Tomase: What if nobody won the Mookie Betts trade?


Two years ago, the Red Sox traded one of the five best homegrown players in franchise history, and I supported it.

The Red Sox didn't want to pay Mookie Betts, chief baseball officer Chaim Bloom arrived with a mandate to move on, and Boston wasn't exactly dealing from a position of strength. Bloom did the best he could under imperfect circumstances.

I've been reconsidering the Betts trade since writing a best and worst list of Bloom's Red Sox deals to date this week. I found myself putting the trade in the "worst" category, a surprise since I defended it at the time and still believe it was the right move for the franchise.

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But the more I think about it, the more I'm convinced that neither side won.

The players the Red Sox received have arced more towards their floors than ceilings, but out in Los Angeles, Betts is already showing the signs of breaking down that made it fair to question the wisdom of a long-term commitment in the first place.

Betts contributed to a 2020 World Series title, so the Dodgers can't complain there. The Red Sox rebounded nicely in 2021 and reached the American League Championship Series, so they're on the right track, too. But a case can be made that each club might handle the deal differently if given another chance.


From a Red Sox perspective, this was less about Betts the player and more about Betts the moment in time. A rebuild loomed. Step one of a teardown generally doesn't involve shelling out $350 million.

The Red Sox would never "win" a Betts trade, especially once they prioritized ridding themselves of David Price and his hideous contract. Bloom, much like predecessor Ben Cherington seven years earlier, saw the Dodgers as a means of facilitating a salary dump. There would be a cost to L.A.'s largesse.

Out went the American League MVP, and in came promising young outfielder Alex Verdugo, top prospect Jeter Downs, and second-tier prospect Connor Wong. If all three players reached their ceilings, maybe the trade could be justified from a pure talent perspective.

So far none has come close. Verdugo shows flashes of being a tough out who controls the strike zone, but 13-homer outfielders aren't exactly franchise-altering. He's a slightly above-average hitter and left fielder who plays with energy and enthusiasm, but he's eminently replaceable. If he maintains his current production, he'll be as expendable next offseason as Hunter Renfroe was this one. He doesn't turn 26 until May, however, so there's room to grow. He's not yet a lost cause.

I'm not sure we can say the same about Downs. Already on his third organization since being selected in the first round by the Reds in 2017, Downs delivered an abysmal 2021. Playing in the Worcester wind tunnel that turned Jarren Duran into Ken Griffey Jr., Downs batted just .190 with 14 home runs. He then went to the Arizona Fall League and hit for power (5 HRs in 16 games) while batting just .228. Add questions about a shaky glove and it's possible the "best" prospect in the Betts deal isn't much of a prospect at all.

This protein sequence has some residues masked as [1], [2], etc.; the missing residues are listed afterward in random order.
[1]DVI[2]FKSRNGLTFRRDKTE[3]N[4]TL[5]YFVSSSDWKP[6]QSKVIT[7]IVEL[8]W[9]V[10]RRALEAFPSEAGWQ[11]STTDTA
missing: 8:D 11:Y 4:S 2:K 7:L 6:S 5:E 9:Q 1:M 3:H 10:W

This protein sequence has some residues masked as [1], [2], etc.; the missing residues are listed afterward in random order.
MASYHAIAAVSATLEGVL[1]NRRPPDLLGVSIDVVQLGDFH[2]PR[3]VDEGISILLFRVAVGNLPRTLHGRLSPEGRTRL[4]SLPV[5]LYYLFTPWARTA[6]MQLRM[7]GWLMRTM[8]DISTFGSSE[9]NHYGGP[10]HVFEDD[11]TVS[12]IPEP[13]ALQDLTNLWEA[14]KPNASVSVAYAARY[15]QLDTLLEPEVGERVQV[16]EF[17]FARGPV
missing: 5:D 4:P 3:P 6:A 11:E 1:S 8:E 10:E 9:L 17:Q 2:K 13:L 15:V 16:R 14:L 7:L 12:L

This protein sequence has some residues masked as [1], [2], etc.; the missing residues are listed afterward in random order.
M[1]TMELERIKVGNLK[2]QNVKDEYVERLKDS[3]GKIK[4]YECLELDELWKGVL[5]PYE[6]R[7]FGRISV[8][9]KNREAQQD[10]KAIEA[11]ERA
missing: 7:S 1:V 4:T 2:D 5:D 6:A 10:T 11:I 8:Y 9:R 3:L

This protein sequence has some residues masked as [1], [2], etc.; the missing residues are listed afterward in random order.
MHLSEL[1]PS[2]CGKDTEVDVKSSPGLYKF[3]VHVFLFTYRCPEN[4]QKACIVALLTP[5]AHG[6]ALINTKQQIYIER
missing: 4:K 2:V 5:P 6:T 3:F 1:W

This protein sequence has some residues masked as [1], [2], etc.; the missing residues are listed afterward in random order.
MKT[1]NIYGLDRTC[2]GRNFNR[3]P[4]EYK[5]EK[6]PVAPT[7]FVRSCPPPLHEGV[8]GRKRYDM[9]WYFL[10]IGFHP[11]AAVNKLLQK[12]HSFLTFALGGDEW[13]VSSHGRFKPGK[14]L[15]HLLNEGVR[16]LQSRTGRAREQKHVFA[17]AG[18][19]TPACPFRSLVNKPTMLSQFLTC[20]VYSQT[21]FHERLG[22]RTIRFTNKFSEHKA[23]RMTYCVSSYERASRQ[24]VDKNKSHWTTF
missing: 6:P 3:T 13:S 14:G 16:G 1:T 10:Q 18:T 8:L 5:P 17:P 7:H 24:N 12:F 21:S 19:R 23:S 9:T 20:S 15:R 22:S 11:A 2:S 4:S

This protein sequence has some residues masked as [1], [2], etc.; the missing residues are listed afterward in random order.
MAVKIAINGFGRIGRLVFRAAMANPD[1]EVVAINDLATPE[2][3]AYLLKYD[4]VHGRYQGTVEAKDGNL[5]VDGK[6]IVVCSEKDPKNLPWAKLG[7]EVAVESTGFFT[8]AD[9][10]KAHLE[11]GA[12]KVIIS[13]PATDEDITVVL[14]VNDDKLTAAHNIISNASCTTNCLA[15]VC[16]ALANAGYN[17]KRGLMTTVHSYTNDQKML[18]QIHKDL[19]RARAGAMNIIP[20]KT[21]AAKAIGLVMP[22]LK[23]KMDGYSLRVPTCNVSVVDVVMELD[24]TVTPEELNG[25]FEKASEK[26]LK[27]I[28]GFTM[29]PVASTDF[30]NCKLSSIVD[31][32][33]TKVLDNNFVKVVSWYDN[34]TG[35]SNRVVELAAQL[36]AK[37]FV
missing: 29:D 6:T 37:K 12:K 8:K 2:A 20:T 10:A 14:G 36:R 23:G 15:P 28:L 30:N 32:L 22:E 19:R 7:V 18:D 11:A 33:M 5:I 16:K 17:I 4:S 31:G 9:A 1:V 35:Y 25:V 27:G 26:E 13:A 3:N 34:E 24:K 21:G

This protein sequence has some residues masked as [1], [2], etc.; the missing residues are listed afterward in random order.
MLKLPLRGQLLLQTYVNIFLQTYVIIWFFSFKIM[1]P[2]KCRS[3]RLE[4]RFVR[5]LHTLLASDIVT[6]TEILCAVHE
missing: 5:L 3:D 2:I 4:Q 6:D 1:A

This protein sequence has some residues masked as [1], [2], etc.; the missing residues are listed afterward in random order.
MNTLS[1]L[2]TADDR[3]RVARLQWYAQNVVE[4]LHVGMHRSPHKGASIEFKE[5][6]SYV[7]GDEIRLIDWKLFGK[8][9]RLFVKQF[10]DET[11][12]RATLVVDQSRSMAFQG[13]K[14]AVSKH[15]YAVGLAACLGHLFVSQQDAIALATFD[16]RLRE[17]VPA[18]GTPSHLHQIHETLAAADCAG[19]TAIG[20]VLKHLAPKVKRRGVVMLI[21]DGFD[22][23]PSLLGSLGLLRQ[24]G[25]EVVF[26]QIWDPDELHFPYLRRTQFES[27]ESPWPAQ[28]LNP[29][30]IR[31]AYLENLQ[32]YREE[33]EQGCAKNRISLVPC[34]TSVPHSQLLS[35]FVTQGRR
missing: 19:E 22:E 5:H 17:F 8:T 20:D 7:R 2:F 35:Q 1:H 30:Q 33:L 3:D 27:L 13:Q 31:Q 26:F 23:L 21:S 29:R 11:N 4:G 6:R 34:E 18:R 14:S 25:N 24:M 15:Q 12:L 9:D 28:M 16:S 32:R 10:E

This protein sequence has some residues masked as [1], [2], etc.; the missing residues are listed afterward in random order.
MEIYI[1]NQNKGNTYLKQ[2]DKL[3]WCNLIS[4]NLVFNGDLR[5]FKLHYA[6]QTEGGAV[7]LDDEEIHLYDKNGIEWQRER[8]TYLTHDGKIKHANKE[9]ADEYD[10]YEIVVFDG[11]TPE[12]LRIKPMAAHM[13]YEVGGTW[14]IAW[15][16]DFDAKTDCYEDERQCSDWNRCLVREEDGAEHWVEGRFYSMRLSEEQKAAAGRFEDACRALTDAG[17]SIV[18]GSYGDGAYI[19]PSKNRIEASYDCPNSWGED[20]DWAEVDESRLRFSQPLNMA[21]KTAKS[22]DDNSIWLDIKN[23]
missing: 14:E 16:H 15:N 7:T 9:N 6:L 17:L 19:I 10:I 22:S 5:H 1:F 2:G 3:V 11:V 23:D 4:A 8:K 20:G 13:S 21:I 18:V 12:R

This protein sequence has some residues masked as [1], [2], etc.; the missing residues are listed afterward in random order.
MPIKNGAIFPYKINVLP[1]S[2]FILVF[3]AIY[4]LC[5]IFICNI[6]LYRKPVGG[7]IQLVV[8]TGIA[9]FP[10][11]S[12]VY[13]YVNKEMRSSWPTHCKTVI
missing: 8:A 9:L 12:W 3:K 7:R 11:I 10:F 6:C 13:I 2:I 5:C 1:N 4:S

Is Betts breaking down? It wouldn't be unprecedented. Players of his size (5-foot-9) are simply not built to last. Injuries will only become more of a concern once he reaches 30 next October, and the Dodgers must pay him through 2032.

That leaves Wong, a nondescript backup catcher with some athleticism and a little power, but no particular standout tool.

That's not much of a return for an MVP, but ditching Price allowed the Red Sox to sneak below the luxury tax threshold as demanded by ownership without sacrificing any useful pieces off the roster. It would've been nice to pump Price's savings back into the product, but at least they didn't need to deal J.D. Martinez or Xander Bogaerts to find their desired savings. Welcome to the brave new world of payroll flexibility that has haves like the Red Sox acting like have-nots.


There's another half to this equation, however, that was little discussed in Boston during the furious displays of righteous anger over Betts' departure -- was he actually worth $350 million?

And that's where the Dodgers may be feeling some buyer's remorse. A series of nagging injuries, the most concerning a bone spur in his hip that sent him to the injured list twice, limited Betts to 122 games this year. He hit a career-low .264 with 23 homers and 58 RBIs and looked overmatched in the NLCS vs. the Braves, hitting just .174.

He reassured Dodgers fans that he won't need offseason surgery, but there are red flags and then there's a 29-year-old talking about hip surgery. That's the kind of thing that can derail a career and turn an instinctive, athletic superstar into late-90s Eric Davis. As it is, Betts appeared in a handful of games at second base to limit the wear and tear on his hip. His defensive metrics suffered tremendously, with the five-time Gold Glover rating 30th among right fielders in outs above average at minus-2, a far cry from the plus-22 that led baseball during his MVP 2018 season.

Is Betts breaking down? It wouldn't be unprecedented. Players of his size (5-foot-9) are simply not built to last. Injuries will only become more of a concern once he reaches 30 next October, and the Dodgers must pay him through 2032.

It's enough to make you wonder if the Red Sox say, "We needed to trade him, but we should've gotten more," while the Dodgers think, "We're glad to have him, but $365 million is a lot of money and 12 years is a long time."

Maybe trading him was equal parts right and wrong. Maybe the Dodgers were right to add him but wrong to extend him so massively. Maybe history will ultimately throw up its hands in recognition that all parties simply needed to move on.